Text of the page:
Therapy (SFT), as its name suggests, focuses on solutions and is goal-oriented,
rather than problem focused as many other therapies are. It is also known
as Brief Solution Focused Therapy or Solution Focused Brief Therapy, and was
developed by Steve de Shazer and Insoo Kim Berg, who were influenced by the work
of Milton Erickson. Bill O'Hanlon (who worked closely with Erickson)
adopts less structured approaches, which he calls Solution-Oriented Therapy and
Basic philosophy &
Change is constant
Clients are the
experts and define goals
resources and strengths to solve problems
Future orientation -
history is not essential
Emphasis is on what
is possible and changeable
Clients want change
work, on which SFT was initially developed (along with NLP, Human Givens,
Strategic Therapy, Solution Oriented & Possibility Therapy, and of course
Ericksonian Hypnotherapy) is primarily permissive (giving clients permission to
be who they are), validating (any response or behaviour is valid), observing,
and utilising (making use of what clients bring). Erickson also placed
emphasis on metaphors, use of language and indirect techniques.
Therapy acknowledges distress, but focuses on success. Therapy consists of
discussions in which the client is encouraged to find their own solutions.
Different forms of questions enable this process:
(1988) miracle question: "Suppose that one night, while you are asleep,
there is a miracle and the problem that brought you here is solved. However,
because you are asleep you don't know that the miracle has already happened.
When you wake up in the morning, what will be different that will tell you that
the miracle has taken place? What else?"
original version of the question
involved asking his client to look into the future and
see themselves as they wanted to be, problems solved, and then to
explain what had happened to cause this change to come about.
He might also ask clients
think of a date in the future, then worked backwards, asking them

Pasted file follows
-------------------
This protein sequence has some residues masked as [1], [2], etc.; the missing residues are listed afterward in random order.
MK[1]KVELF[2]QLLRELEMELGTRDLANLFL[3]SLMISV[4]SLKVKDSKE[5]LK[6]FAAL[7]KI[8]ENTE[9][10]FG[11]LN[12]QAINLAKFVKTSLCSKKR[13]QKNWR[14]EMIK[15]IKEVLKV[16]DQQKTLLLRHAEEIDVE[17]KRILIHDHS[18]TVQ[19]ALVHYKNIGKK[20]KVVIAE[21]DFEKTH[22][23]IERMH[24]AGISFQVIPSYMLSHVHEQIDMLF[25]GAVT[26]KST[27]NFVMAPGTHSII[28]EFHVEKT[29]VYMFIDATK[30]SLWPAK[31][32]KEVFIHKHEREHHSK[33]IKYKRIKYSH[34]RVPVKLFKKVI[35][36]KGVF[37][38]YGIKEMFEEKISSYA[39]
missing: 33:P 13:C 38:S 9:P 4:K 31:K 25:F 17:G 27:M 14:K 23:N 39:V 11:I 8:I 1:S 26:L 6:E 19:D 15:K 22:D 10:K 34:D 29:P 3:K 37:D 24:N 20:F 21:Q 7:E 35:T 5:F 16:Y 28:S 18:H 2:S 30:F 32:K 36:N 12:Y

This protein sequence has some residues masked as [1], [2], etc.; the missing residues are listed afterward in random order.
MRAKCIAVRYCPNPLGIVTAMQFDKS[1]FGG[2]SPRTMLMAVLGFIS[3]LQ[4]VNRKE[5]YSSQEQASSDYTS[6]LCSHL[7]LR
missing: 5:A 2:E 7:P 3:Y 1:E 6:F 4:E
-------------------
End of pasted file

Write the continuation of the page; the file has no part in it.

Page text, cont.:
what had happened at various points on the way.
O'Hanlon suggests other
variations of the question: a time machine, crystal ball, rainbow bridge and a
letter from a future self
Building on the miracle question:
difference would you (& others) notice?
What are the first
things you notice?
Has any of this ever
Would it help to
recreate any of these miracles?
What would need to
happen to do this?
Has anything been
better since the last appointment? What's changed? What's better?
Can you think of a
time in the past (month/year/ever) that you did not have this problem?
What would have to
happen for that to occur more often?
When doesn't the
about those times?
What are you doing
or thinking differently during those better times?
When have you been
able to stop doing....?
Are there times when
you expect to...but you remember something that helps you calm down?
How do you cope with
What keeps you
Who is your greatest
What do they do that
What do you do that
stops the problem getting worse?
When you've had this
problem before, what helped you get through then?
How did you manage
to solve the problem?
What advice would
you give to someone else who has this problem?
On a scale of 1 to
10 where 1 is the worst it's ever been and 10 is after the miracle has happened,
where are you now?
Where do you need to
What will help you
move up one point?
How can you keep
yourself at that point?
What would be the
first sign that you had moved on one point further?
Who would be the
first person to notice you've moved one point up? What would they notice?
Between now and next
time....observe what works - notice what is going well in your situation that
you would like to continue (keep doing what works)
Pay attention to
when.....(an exception happens)
Write, read, and
Write about what is bothering
you for 15 minutes each night, at the same time. When you've fully
expressed everything you think needs to be expressed, read it over each night
until you really think it's complete, and you've got it all out, then burn the
paper you've written on
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